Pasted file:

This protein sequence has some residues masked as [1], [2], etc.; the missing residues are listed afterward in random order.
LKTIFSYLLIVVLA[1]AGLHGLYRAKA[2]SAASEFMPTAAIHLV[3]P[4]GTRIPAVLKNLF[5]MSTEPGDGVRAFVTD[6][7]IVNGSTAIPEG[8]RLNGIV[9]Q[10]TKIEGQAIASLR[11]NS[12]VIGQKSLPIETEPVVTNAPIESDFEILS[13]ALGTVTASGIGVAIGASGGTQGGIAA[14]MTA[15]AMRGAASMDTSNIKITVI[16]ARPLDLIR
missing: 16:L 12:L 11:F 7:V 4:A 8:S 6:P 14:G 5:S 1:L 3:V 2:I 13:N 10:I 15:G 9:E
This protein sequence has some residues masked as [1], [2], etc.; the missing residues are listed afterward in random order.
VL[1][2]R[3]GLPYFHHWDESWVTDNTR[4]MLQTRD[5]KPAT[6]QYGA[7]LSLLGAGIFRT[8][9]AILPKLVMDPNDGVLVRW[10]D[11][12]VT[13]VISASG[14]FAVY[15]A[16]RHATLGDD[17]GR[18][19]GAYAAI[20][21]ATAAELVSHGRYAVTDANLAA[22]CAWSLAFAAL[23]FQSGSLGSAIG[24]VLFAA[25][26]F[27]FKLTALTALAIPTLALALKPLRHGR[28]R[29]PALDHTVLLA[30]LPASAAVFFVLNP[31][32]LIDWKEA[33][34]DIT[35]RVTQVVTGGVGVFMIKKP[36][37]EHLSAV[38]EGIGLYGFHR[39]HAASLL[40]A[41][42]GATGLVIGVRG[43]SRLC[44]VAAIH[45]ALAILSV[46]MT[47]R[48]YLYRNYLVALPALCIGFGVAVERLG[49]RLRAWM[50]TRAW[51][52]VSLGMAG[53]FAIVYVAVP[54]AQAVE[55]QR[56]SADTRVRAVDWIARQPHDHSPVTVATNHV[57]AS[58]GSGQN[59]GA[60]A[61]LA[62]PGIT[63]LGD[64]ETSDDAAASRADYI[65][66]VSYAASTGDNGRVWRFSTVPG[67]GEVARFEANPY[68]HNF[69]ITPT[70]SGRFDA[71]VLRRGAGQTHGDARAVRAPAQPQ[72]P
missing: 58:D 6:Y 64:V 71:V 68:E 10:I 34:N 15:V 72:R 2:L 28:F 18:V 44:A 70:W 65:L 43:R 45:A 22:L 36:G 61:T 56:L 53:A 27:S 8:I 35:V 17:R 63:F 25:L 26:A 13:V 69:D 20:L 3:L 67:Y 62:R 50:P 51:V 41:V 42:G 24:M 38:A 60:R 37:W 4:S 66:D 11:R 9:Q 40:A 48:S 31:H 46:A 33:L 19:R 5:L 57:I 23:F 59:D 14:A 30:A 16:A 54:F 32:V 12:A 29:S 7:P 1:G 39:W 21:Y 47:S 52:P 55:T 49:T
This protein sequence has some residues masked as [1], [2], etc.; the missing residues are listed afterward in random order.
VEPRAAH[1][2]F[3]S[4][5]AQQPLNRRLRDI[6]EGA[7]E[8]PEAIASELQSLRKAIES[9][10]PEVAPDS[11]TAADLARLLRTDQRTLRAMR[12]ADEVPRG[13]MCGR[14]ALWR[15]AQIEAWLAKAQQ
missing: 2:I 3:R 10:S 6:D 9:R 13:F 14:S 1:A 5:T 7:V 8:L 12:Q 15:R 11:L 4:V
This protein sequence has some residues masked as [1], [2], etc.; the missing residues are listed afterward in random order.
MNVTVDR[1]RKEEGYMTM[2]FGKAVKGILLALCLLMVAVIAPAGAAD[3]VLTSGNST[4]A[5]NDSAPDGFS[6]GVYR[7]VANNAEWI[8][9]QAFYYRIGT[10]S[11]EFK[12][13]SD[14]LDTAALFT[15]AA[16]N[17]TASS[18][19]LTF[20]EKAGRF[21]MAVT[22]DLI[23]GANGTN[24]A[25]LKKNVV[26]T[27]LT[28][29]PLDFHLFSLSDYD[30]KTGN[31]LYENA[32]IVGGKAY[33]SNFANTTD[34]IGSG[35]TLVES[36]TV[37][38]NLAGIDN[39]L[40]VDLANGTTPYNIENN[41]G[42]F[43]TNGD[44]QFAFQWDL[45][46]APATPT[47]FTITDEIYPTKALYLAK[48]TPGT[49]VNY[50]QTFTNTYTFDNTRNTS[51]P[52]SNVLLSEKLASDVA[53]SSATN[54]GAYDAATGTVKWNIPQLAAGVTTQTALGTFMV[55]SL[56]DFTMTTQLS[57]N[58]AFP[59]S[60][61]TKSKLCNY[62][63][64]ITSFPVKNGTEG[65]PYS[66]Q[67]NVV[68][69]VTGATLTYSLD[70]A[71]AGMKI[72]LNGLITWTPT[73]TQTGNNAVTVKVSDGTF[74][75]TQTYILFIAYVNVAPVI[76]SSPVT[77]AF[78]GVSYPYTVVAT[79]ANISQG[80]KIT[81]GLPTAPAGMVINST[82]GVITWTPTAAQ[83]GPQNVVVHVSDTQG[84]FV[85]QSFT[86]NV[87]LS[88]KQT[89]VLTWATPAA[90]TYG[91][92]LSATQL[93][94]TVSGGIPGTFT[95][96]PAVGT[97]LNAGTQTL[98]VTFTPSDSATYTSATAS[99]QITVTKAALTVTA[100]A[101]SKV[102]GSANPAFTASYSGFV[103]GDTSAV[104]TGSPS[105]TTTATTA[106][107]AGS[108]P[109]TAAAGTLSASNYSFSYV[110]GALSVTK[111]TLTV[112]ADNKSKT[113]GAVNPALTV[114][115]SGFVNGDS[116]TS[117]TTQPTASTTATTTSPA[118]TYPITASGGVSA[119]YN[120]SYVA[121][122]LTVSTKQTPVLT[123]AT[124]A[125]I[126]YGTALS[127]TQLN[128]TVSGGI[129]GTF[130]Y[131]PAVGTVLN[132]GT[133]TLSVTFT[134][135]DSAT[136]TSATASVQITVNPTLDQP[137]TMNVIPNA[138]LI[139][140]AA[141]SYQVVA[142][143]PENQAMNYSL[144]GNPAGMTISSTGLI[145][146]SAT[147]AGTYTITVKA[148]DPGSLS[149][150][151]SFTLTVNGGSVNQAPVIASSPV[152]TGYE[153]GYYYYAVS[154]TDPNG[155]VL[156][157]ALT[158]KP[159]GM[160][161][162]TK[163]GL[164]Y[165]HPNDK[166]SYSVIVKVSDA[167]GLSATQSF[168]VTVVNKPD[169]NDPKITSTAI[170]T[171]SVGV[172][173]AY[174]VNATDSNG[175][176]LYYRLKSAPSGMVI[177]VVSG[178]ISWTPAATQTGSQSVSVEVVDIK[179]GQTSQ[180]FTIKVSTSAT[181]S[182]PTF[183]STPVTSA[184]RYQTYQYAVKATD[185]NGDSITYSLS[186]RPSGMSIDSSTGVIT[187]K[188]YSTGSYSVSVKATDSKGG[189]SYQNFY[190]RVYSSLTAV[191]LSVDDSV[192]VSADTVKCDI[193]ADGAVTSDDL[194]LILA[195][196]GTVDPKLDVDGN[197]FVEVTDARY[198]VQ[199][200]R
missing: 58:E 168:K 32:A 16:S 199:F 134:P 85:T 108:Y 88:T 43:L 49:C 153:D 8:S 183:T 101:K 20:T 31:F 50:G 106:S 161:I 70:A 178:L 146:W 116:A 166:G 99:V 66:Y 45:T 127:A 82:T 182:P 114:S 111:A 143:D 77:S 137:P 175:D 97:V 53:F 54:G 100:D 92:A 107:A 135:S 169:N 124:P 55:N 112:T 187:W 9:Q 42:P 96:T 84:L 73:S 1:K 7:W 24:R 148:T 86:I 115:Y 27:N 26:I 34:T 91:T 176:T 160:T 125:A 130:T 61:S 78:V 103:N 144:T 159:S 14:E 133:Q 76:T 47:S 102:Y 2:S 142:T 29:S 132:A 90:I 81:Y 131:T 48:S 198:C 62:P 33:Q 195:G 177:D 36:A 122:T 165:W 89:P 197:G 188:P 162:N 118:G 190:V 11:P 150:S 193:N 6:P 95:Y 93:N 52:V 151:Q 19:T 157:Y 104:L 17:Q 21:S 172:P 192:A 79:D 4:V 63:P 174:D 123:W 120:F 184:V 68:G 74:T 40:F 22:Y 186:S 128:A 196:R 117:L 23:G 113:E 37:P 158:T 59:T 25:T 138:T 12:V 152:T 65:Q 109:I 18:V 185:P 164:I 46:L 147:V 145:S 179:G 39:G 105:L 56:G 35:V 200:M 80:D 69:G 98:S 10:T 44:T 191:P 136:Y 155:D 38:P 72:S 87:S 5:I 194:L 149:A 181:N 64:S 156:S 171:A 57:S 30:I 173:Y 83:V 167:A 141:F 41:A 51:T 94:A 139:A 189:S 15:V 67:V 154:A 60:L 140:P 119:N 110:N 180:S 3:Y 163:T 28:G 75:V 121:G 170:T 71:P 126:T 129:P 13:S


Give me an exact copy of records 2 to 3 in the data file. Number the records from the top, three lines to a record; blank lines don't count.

This protein sequence has some residues masked as [1], [2], etc.; the missing residues are listed afterward in random order.
VL[1][2]R[3]GLPYFHHWDESWVTDNTR[4]MLQTRD[5]KPAT[6]QYGA[7]LSLLGAGIFRT[8][9]AILPKLVMDPNDGVLVRW[10]D[11][12]VT[13]VISASG[14]FAVY[15]A[16]RHATLGDD[17]GR[18][19]GAYAAI[20][21]ATAAELVSHGRYAVTDANLAA[22]CAWSLAFAAL[23]FQSGSLGSAIG[24]VLFAA[25][26]F[27]FKLTALTALAIPTLALALKPLRHGR[28]R[29]PALDHTVLLA[30]LPASAAVFFVLNP[31][32]LIDWKEA[33][34]DIT[35]RVTQVVTGGVGVFMIKKP[36][37]EHLSAV[38]EGIGLYGFHR[39]HAASLL[40]A[41][42]GATGLVIGVRG[43]SRLC[44]VAAIH[45]ALAILSV[46]MT[47]R[48]YLYRNYLVALPALCIGFGVAVERLG[49]RLRAWM[50]TRAW[51][52]VSLGMAG[53]FAIVYVAVP[54]AQAVE[55]QR[56]SADTRVRAVDWIARQPHDHSPVTVATNHV[57]AS[58]GSGQN[59]GA[60]A[61]LA[62]PGIT[63]LGD[64]ETSDDAAASRADYI[65][66]VSYAASTGDNGRVWRFSTVPG[67]GEVARFEANPY[68]HNF[69]ITPT[70]SGRFDA[71]VLRRGAGQTHGDARAVRAPAQPQ[72]P
missing: 58:D 6:Y 64:V 71:V 68:E 10:I 34:N 15:V 72:R 2:L 28:F 18:V 44:A 70:W 65:L 43:R 45:A 22:L 36:G 61:T 56:L 53:A 27:S 8:I 35:V 17:R 63:F 25:L 26:A 13:V 69:D 20:L 3:L 67:Y 62:R 50:P 51:V 41:V 42:G 24:M 38:A 60:R 37:W 4:S 66:D 11:R 9:Q 40:A 48:S 31:H 46:A 33:L 19:R 5:L 57:I 23:F 59:D 14:A 30:A 16:A 54:F 32:V 12:A 29:S 7:P 1:G 39:W 21:Y 47:S 52:P 55:T 49:T
This protein sequence has some residues masked as [1], [2], etc.; the missing residues are listed afterward in random order.
VEPRAAH[1][2]F[3]S[4][5]AQQPLNRRLRDI[6]EGA[7]E[8]PEAIASELQSLRKAIES[9][10]PEVAPDS[11]TAADLARLLRTDQRTLRAMR[12]ADEVPRG[13]MCGR[14]ALWR[15]AQIEAWLAKAQQ
missing: 2:I 3:R 10:S 6:D 9:R 13:F 14:S 1:A 5:T 7:V 8:L 12:Q 15:R 11:L 4:V